Cybersecurity while traveling When getting ready to go on a vacation or business trip, it is important to keep in mind that you are still a target for cyber criminals.
Here are a few tips to keep you safe during your travels:
Back up the information on your computer before you travel. That way if you lose your equipment, you won’t lose all your information.
Carry your portable device in an inconspicuous bag. Flashy, branded or logo bags and expensive cases draw attention to your device. Remember to never leave your device unattended.
Keep in mind that Wi-Fi networks in public places like coffee shops, libraries or airports are not secure. Never send personal information through public Wi-Fi and disable the connection when you’re not using it.
Don’t announce in online status updates when you’re going away on vacation, when you’ve made a big purchase or events that mention your address. You may also want to delete online posts from friends who mention these things to avoid the possibility of your home being robbed while you’re away.
Be aware of the risks when tagging the location of the photos you share on social media. This lets people know where you are. If you feel the need to tag the location of a photo, a safer option would be to post the photo with the tagged location after you’re safely home.
Purge unnecessary information from your mobile phone
Erase everything you don’t absolutely need to keep on your mobile phone, like your browsing history, passwords, emails and text messages. That way, if your phone is ever stolen, that information will not be.
If you decide to sell your phone, remember to do a factory data reset before you give it to the new owner. This will wipe all of the data that has ever been stored on it, including access to your personal accounts, systems and apps data, photos, videos, music, etc.
Back up your information first, and then wipe the phone clean so the next owner cannot log into your accounts or use your private pictures, contacts and confidential information.
Information being transmitted over unsecure Wi-Fi (like in a hotel lobby or coffee shop) is vulnerable to being stolen. Some of the information that you are storing or sharing from your device, like the time you usually leave the house in the morning, your health history, and financial information could be useful to cybercriminals and should be kept safe.
Be cautious when using public Wi-Fi networks as they are not always secure. It is safest to use trusted Wi-Fi connections that are password protected. Turn off Wi-Fi, GPS and Bluetooth when you are not using them.
Stop saving your debit or credit card details on your online accounts
You know that tempting little “remember my details” box? Don’t check it. Not for your cloud provider; not for your favourite ecommerce retailer; don’t save your debit or credit card details anywhere online! No cards saved on any account, no matter how secure you might consider it.
If you want to buy something online, take your time and fill in the credit card details every single time. It’s worth the 30 seconds it takes. The lazy alternative comes with a high risk of card fraud.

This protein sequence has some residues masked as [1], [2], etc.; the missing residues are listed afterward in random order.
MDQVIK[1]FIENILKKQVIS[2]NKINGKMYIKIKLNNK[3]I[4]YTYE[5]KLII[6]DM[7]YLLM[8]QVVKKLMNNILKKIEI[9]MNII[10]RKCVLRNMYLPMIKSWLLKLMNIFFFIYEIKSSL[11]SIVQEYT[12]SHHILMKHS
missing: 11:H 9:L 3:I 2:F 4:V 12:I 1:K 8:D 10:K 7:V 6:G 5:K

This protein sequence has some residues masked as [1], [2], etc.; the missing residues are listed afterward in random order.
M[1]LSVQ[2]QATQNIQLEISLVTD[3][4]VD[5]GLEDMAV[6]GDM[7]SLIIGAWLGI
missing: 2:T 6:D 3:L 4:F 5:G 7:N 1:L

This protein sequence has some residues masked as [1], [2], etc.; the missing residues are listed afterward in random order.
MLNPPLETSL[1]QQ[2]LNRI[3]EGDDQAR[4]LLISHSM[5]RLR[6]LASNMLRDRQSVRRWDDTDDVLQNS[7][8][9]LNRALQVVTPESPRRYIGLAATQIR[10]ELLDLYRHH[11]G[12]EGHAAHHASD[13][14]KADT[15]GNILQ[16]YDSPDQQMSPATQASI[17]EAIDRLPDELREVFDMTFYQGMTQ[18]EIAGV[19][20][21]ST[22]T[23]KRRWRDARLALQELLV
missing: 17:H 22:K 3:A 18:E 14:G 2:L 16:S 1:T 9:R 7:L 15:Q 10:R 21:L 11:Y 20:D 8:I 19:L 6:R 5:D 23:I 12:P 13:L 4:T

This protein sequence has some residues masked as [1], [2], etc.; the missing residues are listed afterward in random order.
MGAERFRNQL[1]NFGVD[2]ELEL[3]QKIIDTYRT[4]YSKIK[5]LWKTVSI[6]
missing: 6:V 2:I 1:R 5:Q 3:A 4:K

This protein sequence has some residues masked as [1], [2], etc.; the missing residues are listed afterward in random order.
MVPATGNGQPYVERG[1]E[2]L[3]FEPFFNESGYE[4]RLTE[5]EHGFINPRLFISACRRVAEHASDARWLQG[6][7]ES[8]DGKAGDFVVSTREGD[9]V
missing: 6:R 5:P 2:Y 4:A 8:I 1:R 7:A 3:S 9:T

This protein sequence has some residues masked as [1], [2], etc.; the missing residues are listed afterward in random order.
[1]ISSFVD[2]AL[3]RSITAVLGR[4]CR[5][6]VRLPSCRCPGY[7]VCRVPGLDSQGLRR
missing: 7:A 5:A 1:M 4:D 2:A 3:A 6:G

This question may have crossed your mind. If it hasn’t, you should consider what you would do. Simply put, there are two scenarios:
If you have a backup of your data, the answer is NO; you shouldn’t pay. Even if you do get infected with ransomware, you can always wipe your system, reinstall your operating system (OS), restore your backup and carry on.
If you don’t have a backup of your data, the answer is still NO. Even the FBI advises the same. There are several reasons for this:
Cyber attackers are not exactly trustworthy individuals, so there’s no guarantee you’ll get your decryption key and your data back.
By paying the ransom, you’re fueling the malware economy, which is already thriving and affecting all of us through the damages it creates.
Every paid ransom is feeding another similar attack on other people, and the next victim could be someone you love.
The more information you share, the more appealing you are to cyber criminals. Consequently, social media is the perfect place for cyber criminals to do what they do best: impersonate, manipulate, steal data and/or money and compromise your account. And the infections they launch often spread like wildfire.
Even if you are cyber security savvy, that doesn’t mean your Facebook friends are too. Plus, social media threats are getting more varied and sophisticated.
Tips for staying safe on social media:
Avoid geotagging photos. Most smartphones and many digital cameras automatically attach the exact location where a photo was taken – and when you share it online, the geotag can give away your address or let criminals know that you're on vacation, which could make your home a target for break-in. Check the manual of your device to turn off geotagging, and remove geotags from older photos with photo editing software.
When shopping or banking online make sure you’re using secure sites. Websites that start with https:// or shttp:// use higher security measures than ones that begins with http://. To make your browsing more secure, install HTTPS Everywhere for Chrome, Firefox, Android and Opera. This free extension will encrypt your communication with major websites, thus increasing your browsing security. This will make the data you send and receive from the websites encrypted, so cyber criminals won’t be able to snoop on the information transfer and steal your data.